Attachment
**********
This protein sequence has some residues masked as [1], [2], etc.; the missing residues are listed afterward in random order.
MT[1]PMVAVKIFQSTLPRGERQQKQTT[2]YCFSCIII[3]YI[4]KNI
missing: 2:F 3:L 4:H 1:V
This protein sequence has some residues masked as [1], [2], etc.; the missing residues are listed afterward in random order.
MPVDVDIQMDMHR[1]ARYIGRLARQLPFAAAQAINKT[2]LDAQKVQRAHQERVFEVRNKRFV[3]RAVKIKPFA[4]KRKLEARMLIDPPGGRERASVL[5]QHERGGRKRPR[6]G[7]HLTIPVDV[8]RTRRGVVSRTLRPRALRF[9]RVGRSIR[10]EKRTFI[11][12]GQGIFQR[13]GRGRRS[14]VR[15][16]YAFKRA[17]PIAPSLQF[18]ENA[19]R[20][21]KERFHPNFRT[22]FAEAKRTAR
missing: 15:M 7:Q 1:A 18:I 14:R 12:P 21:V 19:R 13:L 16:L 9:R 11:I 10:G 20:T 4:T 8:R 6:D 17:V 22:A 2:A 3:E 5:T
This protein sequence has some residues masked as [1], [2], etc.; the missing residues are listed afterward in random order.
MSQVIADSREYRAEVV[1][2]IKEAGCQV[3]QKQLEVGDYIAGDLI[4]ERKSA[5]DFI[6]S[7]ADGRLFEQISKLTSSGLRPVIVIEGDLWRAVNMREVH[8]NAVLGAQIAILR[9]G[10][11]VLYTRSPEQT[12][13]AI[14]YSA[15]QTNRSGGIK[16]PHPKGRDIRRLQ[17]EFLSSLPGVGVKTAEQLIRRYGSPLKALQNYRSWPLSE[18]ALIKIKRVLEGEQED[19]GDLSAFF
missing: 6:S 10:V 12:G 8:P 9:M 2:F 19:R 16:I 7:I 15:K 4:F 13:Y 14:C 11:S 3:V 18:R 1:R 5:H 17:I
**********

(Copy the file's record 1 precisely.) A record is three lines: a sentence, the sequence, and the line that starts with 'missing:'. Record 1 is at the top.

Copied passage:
This protein sequence has some residues masked as [1], [2], etc.; the missing residues are listed afterward in random order.
MT[1]PMVAVKIFQSTLPRGERQQKQTT[2]YCFSCIII[3]YI[4]KNI
missing: 2:F 3:L 4:H 1:V